MOTORSPORTS: Bhardwaj leaves a huge gap

By Standard Sports: Friday, December 20th 2019 at 12:40 GMT +3 | Sports
Bharat Bhardwaj (2nd from left), Safari Rally Chairman, receiving a trophy. [The Standard Group]

The passing on of Bharat Bhardwaj last week marks the end of a truly remarkable and romantic era in the motorsports history of Kenya.

Bhardwaj was the last survivor of the men who with their daredevil calavier approach shaped the destiny of motorsports in the heydays of the ’50s, ’60s, and ’70s.

Men like Eiic Cecil, the founder of the East African Safari, who became known as “Bwana Safari”; Vic Preston Senior, the first man to win the Safari Rally twice; Nick Nowicki, who won both times when the Safari had only seven finishers and hence of “Magnificient Seven” fame; Joginder Singh, known both as the Flying Sikh and Simba wa Kenya, and the first man to win the Safari three times; Shekar Mehta, the only man to win the Safari Rally five times.

Bhardwaj was born in Nakuru in 1934, where his father, who was a doctor, was stationed. Later, his father moved to Nairobi which saw Bharat attend the Government Indian School and Duke of Gloucester School (now Jamhuri High).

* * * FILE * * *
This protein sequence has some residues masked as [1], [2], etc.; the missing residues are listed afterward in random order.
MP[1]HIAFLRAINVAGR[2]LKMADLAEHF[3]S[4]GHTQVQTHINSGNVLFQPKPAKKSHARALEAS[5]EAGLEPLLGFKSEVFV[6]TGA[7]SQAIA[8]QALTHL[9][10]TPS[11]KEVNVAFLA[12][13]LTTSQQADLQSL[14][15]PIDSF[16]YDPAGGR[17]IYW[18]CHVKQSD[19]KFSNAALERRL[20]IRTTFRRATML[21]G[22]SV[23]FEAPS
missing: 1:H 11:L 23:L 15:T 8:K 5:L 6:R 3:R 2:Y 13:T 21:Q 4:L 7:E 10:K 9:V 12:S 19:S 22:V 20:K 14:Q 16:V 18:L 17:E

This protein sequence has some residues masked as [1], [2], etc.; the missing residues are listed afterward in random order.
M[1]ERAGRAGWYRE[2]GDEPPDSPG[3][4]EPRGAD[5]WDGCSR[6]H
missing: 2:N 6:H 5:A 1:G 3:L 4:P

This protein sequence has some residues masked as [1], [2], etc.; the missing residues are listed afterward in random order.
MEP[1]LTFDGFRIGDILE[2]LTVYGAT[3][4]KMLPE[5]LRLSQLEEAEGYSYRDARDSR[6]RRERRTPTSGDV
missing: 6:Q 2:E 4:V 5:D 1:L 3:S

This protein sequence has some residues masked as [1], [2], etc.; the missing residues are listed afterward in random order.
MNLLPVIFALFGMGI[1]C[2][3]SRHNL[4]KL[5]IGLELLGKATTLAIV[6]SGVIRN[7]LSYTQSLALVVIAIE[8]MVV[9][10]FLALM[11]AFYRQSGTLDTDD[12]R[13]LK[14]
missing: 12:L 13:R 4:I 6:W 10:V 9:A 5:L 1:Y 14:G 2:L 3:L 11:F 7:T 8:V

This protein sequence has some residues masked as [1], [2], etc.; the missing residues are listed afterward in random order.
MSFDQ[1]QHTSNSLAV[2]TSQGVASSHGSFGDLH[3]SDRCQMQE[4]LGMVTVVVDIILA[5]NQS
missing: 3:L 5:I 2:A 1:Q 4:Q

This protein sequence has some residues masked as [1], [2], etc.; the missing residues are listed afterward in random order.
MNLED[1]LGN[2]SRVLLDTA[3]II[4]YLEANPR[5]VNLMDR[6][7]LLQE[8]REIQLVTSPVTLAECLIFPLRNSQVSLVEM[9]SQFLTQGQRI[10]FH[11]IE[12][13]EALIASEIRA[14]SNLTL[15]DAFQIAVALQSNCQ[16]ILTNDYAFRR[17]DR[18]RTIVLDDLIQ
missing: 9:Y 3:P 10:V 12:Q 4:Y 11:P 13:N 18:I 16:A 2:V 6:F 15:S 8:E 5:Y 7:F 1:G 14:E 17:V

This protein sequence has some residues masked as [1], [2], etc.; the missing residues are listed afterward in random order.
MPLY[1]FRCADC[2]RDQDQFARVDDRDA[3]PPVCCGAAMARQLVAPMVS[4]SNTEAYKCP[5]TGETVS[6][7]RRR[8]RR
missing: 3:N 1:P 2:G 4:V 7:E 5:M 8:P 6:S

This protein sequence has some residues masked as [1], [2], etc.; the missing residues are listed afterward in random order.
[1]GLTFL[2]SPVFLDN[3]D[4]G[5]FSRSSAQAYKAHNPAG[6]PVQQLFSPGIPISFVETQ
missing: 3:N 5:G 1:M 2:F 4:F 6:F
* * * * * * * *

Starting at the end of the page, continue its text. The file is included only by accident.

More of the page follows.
After High School, Bharat went to the University of London where he qualified as an optometrist. Upon his return to Kenya in 1959, he started Optica on Government Road (now Moi Avenue). He retired from active practice in 2000 and handed the mantle to his son Kush Bhardwaj, but remained the chairman of the company and was the guiding light which has seen the firm grow into the largest optician practice in Kenya,with 37 outlets.

In addition, Bharat practised as an optometrist on a voluntary basis at the Kenyatta National Hospital for over 20 years.

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Besides his profession, Bharat also had a passion for cars and as fate would have it, his practice was in a building owned by Jack Benzrima, who was chairman of the Cooper Motor Cooperation. The two forged a close friendship, which saw Benzimra sponser Bharat to race a Mini Cooper on the Nakuru Racetrack and participate in the East Africa Hillclimb Championship at Mathatini. This was where Bharat excelled at winning the hill climb championship on six occasions in the 1960’s.

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